Should you have any of my character flaws, as my children might say, you can't wait for the Holidays. Not only does it mean that we are well into the football season, but the air is crisp, the anticipation is rising and the stores are baiting their traps. That's the Holiday season for sure. I know what is ahead and it doesn't matter - I am a kid in the candy store again. As a conservative financial being, it should go completely against my grain, but my love of family and friends, food and beverage, parties and outings and those wonderful giggles and screams at the opening of the packages are just too hard to resist. As I am writing this, my inner excitement is growing. Let's just get past Labor Day and we are there. Well, almost.
What my beloved Holiday season does to the finances of most Americans is a tragedy.
We budget, we plan, we pray for self control and pragmatism, and each and every year we lose the battle, albeit some years it is more of a skirmish than a battle. Who among us has not reached for that extra gift because you know it's right? Wrong!
Each year I cajole my clients to do it with cash and truly have a "new" year. Each year they say they will, and each year they basically, for the most part, won't.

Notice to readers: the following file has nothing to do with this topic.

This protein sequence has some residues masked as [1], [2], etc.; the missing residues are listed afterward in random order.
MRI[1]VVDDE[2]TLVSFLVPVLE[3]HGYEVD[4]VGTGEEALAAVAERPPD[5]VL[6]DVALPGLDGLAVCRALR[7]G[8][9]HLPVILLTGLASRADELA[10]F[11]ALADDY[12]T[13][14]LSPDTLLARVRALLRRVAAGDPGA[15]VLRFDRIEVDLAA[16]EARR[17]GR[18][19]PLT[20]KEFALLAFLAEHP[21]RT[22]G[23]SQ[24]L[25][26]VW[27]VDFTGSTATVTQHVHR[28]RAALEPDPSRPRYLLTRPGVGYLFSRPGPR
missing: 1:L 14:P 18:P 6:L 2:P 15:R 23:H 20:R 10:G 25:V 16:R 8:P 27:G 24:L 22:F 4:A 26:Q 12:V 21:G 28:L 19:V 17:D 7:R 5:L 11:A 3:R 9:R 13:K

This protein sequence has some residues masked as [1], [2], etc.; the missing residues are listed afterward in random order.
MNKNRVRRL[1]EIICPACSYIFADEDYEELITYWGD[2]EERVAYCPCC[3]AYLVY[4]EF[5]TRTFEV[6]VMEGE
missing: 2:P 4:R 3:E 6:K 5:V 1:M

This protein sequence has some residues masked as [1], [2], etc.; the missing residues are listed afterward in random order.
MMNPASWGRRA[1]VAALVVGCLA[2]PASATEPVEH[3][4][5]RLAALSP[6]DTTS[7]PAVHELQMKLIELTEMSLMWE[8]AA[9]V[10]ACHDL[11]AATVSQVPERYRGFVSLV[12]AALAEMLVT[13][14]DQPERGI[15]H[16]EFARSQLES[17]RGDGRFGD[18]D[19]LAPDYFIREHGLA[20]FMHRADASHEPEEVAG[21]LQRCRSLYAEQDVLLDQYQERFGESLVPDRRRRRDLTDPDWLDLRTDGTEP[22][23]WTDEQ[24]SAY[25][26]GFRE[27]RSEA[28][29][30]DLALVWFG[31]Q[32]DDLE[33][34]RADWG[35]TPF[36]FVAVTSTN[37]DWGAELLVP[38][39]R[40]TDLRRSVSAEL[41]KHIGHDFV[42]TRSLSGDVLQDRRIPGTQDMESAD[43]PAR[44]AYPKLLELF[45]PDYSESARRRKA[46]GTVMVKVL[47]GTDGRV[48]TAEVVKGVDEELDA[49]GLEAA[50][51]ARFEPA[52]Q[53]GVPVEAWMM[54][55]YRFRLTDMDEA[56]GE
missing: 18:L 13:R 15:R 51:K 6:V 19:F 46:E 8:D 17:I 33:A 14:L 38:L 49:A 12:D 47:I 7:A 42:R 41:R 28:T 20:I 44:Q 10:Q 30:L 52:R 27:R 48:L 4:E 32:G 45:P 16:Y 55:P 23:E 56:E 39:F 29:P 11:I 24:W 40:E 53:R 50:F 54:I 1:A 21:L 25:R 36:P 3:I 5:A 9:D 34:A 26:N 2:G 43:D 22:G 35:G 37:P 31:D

It's bad because of the ever-expanding Holiday season. When was Halloween supposed to be an expensive occasion? Just grab some old clothes, some paint for your face and that's that. Have you priced Halloween Costumes lately?
This year we get to pay a heck of a lot for the gas to get to grandma's house and that won't be budgeted for either. By now you should be getting my point: Holiday season isn't inexpensive. In fact, it can be down right costly. We will discuss this further after the Labor Day break, but now I have bigger fish to fry. Weekends!
Have you ever figured out how much you spend on a weekend? A stern warning must be given if you haven't stopped to figure it out: It could be a heart stopper. Every now and then, usually every 3 to 5 years, I stop to figure out what I spend on a typical given weekend, and I am depressed for weeks. If my wife hands me a large stipend of cash (she is a CPA) and checks again on Tuesday we generally won't talk again until Thursday. Just kidding...it's more like Wednesday night.
Why am I even discussing this? Because if you could control your spending (I am in there too) over the weekends, you could easily go from your 4 year old 30-year fixed to a 15-year fixed and actually be able to afford it. On a $400,000 loan, it means saving about $65 a day for the two days of the weekend, and the additional 5 or 6 days a year when we enjoy a 3 day weekend. How easy is that? Let me give you some suggestions:
1. Come up several years on the wine.
Roger Schlesinger's Mortgage Minute is heard on hundreds of radio stations and daily on the Hugh Hewitt radio show and Michael Medved shows. Roger interacts with his hosts and explores the complicated financial markets in order to enlighten his listeners and direct them along their own unique road to financial freedom.